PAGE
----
i had my 160 amp Leese-Neville alternator that came on my ford chassied bluebird rebuilt and am totally happy with it! Cost me 110 bucks. Although I find myself very handy and able to anything I put myself to I dont think I would want to try and do this myself considering the rewinding and all. I have it running to an isolator split to the starter battery and a bank of three others and have about 1500 miles on it so far without a hitch. I researched for a good replacement and found that I was saving 100-200 bucks easy on just having it rebuilt.

If you think you can do it yourself go for it. But for me there are some things on my rig that I would rather done by a 'pro'.
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Old 08-20-2006, 03:09 PM   #5
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Perhaps the problem is not your alternator? but the electrical wireing through the isolator ect....

another thing to try real quick is to rev your motor up. My newly rebuilt alternator does not start producing current until the motor reaches about 1K rpm. After it reaches that speed, i can let the motor idle and the alternator keeps charging. I forget the reason the alternator guy told me this happens.

try hooking things back to stock and see if it works then.

an alternator needs a source of 12 volt current (usually turned on and off with the ignition) to sense voltage so it can adjust the output through the large diameter "hot" wire. It also needs this source of current to create an electromagnectic field to produce current.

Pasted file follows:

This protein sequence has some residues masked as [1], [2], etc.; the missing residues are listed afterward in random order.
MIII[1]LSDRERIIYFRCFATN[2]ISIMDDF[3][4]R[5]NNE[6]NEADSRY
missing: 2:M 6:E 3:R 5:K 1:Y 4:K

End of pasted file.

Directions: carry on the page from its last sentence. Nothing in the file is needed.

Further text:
as a side note: If you energize this circiut on an alternator sitting on a bench, you can barely generate enough torque to turn the pulley by hand.

if you still can't get it working, drive your bus to the alternator shop and see if they can figure it out for ya.
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Old 08-20-2006, 06:21 PM   #6
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Quote:
Originally Posted by lapeer20m
Perhaps the problem is not your alternator? but the electrical wireing through the isolator ect....

another thing to try real quick is to rev your motor up. My newly rebuilt alternator does not start producing current until the motor reaches about 1K rpm. After it reaches that speed, i can let the motor idle and the alternator keeps charging. I forget the reason the alternator guy told me this happens.

try hooking things back to stock and see if it works then.

an alternator needs a source of 12 volt current (usually turned on and off with the ignition) to sense voltage so it can adjust the output through the large diameter "hot" wire. It also needs this source of current to create an electromagnectic field to produce current.

as a side note: If you energize this circiut on an alternator sitting on a bench, you can barely generate enough torque to turn the pulley by hand.

if you still can't get it working, drive your bus to the alternator shop and see if they can figure it out for ya.

Mine is the same way seems once you reach over 1k rpm then its triggered and the voltage goes up, I assume this is so you dont have a huge current draw soon as the engine fires up? So when I start my engine I tap the gas petal a few times and its good to go.